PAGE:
always seems to be much confusion over what to practice, how much
to practice and how to divide your practice time. Here are some
tips to help you (and to help guide the parent).
First of all, students are given weekly assignments (the green sheet). This sheet is placed in the front pocket of the students binder. This will tell you what to have prepared for the next lesson. If you are alternating weeks between snare drum and drum set, then there will be two assignment sheets. In a normal sequence, one week you will have a set lesson and then the next week you will have a snare lesson. This is the pattern unless you are told otherwise.
Make sure that you LOOK at your assignment sheets. There is no excuse for not having lessons prepared. If I forget to write something down, then it is my fault and you will not be penalized.
Students should practice 5 - 6 days week (homework permitting). If you are involved in other extra curricular activities, you should ask for a copy of Scheduling Practice.
With beginning students, especially the younger ones, I assign a certain number or repetitions for an exercise or a page. When ALL of the repetitions are completed, then the practice session is over. This time is marked on the Practice Calendar and then the day is signed by a parent.
It should take anywhere from 15 to 30 minutes to complete, just the technical portion of the practice. When you add reading, then the sessions should be longer. There is not such thing as a 5 or 10 minute practice session, even for a beginner.
Each practice session should start out with hand exercises that are in the first section of the binder. At some point you will have more than one page in that section. You only need to practice one page of hand exercises each day. There should be the page that you received at your first lesson and then some pages that are called, Single Double Diddle. One page per day is enough. Do a different page each day. If you want to do more than one page, you are certainly encouraged to do so. Make sure that you do the correct number of repetitions for each exercise.
After you have completed your hand exercises, you will practice your reading assignment. Reading assignments are in the third section of your binder. Make sure that you are learning the names of the notes and the names of the rests and any other terms that are on the pages. Practice the reading exercises the correct amount of times.
When you are done with this, mark down your practice time on your Practice Calendar and give it to a parent to sign.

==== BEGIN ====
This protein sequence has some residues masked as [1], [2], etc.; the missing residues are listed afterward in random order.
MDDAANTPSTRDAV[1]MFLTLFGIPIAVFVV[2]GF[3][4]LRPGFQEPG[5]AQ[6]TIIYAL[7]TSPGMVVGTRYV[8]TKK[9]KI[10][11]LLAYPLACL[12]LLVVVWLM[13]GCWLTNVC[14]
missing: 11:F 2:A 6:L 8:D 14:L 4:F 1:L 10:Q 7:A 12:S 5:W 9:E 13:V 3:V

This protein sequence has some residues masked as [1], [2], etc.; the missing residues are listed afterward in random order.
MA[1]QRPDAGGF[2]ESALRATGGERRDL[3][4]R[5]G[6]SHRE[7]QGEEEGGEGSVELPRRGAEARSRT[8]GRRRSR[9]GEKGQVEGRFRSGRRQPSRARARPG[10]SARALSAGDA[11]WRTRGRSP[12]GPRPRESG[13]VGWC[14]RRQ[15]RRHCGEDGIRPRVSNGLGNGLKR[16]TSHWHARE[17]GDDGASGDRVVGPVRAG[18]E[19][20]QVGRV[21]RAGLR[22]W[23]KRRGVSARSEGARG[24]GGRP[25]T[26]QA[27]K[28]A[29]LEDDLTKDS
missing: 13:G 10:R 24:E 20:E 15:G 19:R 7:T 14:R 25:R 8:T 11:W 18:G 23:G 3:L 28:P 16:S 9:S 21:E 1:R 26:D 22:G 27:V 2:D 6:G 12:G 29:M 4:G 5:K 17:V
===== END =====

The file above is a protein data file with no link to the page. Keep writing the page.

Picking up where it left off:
Check your assignment sheet to make sure that you have practiced everything.
Depending on the age of the student, the practice time will increase. Your practice time will depend on the amount of work that you have assigned. At this point you will be receiving Rudimental assignments. These assignments will be placed in the second section of your binder.
Your practice day will consist of Hand Exercises (section one), Rudimental Assignment (section two) and Reading Assignment (if you have one.)
If you are preparing a drum set lesson then you will still start with Hand Exercises and Technique Exercises. You will then work on your drum set assignment.
YOU ARE TO START EACH PRACTICE SESSION WITH HAND EXERCISES AND TECHNIQUE EXERCISES REGARDLESS IF YOU ARE PREPARING A DRUM SET LESSON OR A SNARE DRUM LESSON.
Your practice sessions, depending on your age, should be at least 30 - 45 minutes a day.
Practice session times that are marked on the calendar are times that are spent on assigned work only. Any extra playing time should not be included on the calendar. It is possible that students play 2 or so hours a day, but only part of that time is on assigned material. Only the assigned material time is marked on the calendar. I do encourage students to play after their assignments are done. Playing along with CDs or the radio or just improvising is a great way to learn and to develop ones style.
Reviewing rudiments or reading assignments is a good idea also. Music reading is cumulative and everything that you learn today will be used in the future. You need to retain all that you have learned and reviewing is a great way to do this. Reviewing rudiments is a great way to improve on your speed and accuracy.
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